History of the Child Support Program
During the post-Depression era, the United States enacted federal legislation establishing the forerunner of today’s welfare system. The program was originally initiated to provide all dependent children more stability through financial aid via Title IV-A of the Social Security Act of 1935. This act established the Aid to Families with Dependent Children (AFDC) program.
Over the years, public attitudes towards assistance programs changed. What was once a noble cause- supporting families – became the focus of intense criticism. It was suggested that the AFDC program created welfare dependency and families had no incentive to leave the system. Many argued that the welfare system, designed to support children who resided in one-parent households, was becoming an undue financial burden on tax-payers.
In 1975, in response to public pressure, Congress amended the Social Security Act to add Title Iv-D. This amendment mandated that all States establish a program to locate noncustodial parents, establish paternity, establish and enforce child support obligations, and collect, distribute, and disburse support payments. The child support program is often referred to as “IV-D.” Federal regulations, codified in Part 300 of 45 Code of Federal Regulation (CFR), further delineated the specific responsibilities of the Federal, State and local governments.
The federal Child Support Enforcement Amendments of 1984 made the use of income withholding orders mandatory on delinquent accounts. These amendments helped expedite the process of establishment and enforcement of support orders. They also allowed actions such as state income tax refund intercepts, real property liens, and credit reporting on delinquent accounts.
The federal Family Support Act of 1988 made additional changes to the existing child support processes. The act mandated immediate wage withholding for child support orders issued or modified on or after November 1, 1990. It required mandatory review and adjustment of orders while setting program standards and time frames. Lastly it required states to develop a statewide automated child support system.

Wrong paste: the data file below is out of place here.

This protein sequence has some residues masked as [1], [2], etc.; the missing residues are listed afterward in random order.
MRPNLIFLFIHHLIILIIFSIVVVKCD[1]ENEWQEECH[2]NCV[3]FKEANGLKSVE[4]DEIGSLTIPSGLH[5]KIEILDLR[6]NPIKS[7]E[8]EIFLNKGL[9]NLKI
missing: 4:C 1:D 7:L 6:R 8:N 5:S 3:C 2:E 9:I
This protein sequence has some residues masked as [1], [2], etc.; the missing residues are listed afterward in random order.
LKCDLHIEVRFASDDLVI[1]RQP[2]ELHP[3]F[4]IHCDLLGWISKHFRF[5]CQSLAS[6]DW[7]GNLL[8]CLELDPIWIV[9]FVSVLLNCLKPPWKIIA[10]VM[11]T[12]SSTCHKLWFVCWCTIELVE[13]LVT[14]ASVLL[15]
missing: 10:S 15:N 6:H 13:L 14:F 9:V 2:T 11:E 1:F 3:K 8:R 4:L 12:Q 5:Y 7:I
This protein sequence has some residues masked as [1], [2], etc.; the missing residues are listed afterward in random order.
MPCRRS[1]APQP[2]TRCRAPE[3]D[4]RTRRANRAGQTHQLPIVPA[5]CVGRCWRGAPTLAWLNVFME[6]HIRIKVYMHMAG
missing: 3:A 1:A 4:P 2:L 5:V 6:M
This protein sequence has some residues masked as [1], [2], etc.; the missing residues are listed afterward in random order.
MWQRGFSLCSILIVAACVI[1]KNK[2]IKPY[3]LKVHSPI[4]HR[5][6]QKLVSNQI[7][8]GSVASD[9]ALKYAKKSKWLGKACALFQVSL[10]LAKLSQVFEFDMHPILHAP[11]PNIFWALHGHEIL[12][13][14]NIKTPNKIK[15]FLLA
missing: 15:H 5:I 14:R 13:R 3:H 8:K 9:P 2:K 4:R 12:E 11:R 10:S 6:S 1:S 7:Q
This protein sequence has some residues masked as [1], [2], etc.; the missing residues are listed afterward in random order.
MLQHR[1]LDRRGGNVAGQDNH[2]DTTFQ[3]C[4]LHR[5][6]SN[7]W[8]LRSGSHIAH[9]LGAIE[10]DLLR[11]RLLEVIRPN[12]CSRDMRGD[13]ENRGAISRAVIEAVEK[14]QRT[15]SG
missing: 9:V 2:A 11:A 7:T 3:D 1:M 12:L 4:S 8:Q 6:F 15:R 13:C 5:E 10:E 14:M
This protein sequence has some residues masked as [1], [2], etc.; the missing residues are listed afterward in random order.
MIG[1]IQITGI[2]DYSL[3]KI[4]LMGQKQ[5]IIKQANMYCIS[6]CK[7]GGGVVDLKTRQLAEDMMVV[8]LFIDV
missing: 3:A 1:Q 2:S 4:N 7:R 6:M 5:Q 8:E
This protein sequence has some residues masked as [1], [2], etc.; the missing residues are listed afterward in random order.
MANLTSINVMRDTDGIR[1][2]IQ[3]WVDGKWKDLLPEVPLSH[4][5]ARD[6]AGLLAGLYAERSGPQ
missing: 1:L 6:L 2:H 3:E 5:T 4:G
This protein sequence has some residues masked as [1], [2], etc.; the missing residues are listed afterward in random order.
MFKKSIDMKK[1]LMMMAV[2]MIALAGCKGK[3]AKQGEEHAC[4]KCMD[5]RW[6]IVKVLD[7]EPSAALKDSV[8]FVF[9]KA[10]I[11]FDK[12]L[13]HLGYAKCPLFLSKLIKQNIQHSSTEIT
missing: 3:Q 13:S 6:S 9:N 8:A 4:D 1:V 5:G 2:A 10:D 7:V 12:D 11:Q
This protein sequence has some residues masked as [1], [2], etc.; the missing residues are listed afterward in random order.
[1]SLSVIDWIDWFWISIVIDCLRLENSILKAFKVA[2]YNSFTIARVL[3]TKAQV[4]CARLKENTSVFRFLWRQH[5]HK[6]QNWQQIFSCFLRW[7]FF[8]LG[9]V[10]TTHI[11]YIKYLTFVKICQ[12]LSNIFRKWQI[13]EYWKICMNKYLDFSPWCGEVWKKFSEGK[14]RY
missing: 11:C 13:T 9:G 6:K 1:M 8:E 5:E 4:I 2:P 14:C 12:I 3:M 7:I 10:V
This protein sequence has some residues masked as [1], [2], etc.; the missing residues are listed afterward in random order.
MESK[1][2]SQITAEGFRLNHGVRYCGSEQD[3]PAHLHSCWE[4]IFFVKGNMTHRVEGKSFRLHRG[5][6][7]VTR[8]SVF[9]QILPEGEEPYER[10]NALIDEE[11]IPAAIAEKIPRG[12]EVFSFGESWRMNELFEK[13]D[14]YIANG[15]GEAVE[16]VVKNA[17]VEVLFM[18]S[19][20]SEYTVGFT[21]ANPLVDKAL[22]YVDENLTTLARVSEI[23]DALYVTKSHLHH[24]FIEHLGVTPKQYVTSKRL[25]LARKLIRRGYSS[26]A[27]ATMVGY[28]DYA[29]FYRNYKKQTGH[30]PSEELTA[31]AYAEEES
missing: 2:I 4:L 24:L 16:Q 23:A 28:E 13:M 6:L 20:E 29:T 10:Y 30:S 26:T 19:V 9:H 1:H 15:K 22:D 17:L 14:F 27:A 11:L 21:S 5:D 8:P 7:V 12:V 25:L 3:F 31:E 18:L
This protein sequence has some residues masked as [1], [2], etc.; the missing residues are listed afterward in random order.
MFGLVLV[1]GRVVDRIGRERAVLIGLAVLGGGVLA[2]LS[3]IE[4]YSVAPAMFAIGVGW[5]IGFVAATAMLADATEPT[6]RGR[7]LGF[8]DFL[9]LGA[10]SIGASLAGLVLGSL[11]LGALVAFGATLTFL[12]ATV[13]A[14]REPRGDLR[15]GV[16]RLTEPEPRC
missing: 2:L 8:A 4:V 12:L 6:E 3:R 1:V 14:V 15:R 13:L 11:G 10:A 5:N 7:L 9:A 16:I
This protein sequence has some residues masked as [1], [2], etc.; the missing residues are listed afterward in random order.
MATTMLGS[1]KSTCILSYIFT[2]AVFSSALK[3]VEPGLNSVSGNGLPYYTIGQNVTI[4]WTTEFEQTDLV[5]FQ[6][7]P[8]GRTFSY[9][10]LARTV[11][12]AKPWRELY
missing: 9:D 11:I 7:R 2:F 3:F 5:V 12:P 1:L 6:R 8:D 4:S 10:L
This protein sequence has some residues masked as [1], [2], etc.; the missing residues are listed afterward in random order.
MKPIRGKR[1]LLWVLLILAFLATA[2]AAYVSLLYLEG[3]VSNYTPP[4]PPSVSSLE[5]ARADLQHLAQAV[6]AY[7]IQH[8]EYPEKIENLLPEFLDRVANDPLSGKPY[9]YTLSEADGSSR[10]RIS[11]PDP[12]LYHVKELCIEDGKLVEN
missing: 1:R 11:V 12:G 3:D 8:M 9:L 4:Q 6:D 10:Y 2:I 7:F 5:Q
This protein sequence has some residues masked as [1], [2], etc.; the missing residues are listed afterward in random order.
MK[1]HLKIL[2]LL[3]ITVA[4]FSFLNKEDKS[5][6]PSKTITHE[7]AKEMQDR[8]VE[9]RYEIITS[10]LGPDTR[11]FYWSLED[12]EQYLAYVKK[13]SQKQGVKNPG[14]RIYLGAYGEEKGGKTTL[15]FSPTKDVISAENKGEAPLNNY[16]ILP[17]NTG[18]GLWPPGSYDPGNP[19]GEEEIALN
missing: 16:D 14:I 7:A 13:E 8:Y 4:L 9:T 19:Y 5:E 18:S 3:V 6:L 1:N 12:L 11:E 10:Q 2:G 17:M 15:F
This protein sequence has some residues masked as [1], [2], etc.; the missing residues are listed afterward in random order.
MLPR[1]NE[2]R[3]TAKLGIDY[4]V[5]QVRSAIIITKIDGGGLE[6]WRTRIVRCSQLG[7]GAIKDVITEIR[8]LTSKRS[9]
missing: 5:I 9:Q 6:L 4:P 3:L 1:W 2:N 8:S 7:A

The federal Omnibus Budget Reconciliation Act of 1993 mandated that by January 1, 1995 all states were to adopt a simple, hospital based program that allowed parents to voluntarily acknowledge paternity without going to court. Beginning January 1, 1995,
California implemented its Paternity Opportunity Program (POP) that required State birthing hospitals and clinics to provide unmarried parents with the documents and information necessary to voluntarily establish paternity.
The federal Personal Responsibility and Work Opportunity Reconciliation Act of 1996 (PRWORA – also know as Welfare Reform) is the most recent major changes in federal law affecting Child Support programs across the country. The philosophy of PRWORA is to help families become self sufficient.
PRWORA created the Temporary Assistance for Needy Families (TANF) program which replaced the AFDC program. The federal government provides a block grant allocation of TANF funds to states, territories, and tribes to cover benefits, administrative expenses, and services targeted to needy families. The purpose of TANF funding is to assist needy families so that children can be cared for in their own homes; reduce dependency of needy parents by promoting job preparation, work , and marriage; prevent out-of-wedlock pregnancies; and encourage the formation and maintenance of two parent families.
California’s program is called “California Work Opportunity and Responsibility to Kids (CalWORKs).” This welfare program provides cash aid and services to eligible needy California families. The program serves all 58 counties and is operated locally by county welfare departments.
Federal Child Support Performance and Incentive Act of 1998 established the five federal performance measures, data reliability requirements, and performance funding incentives and penalties.
The State Child Support Reform Act of 1999 in California created a new California Department of Child Support Services (DCSS) and moved local administration of child support programs from the District Attorney’s Office to newly created Local Child Support Agencies (LCSAs).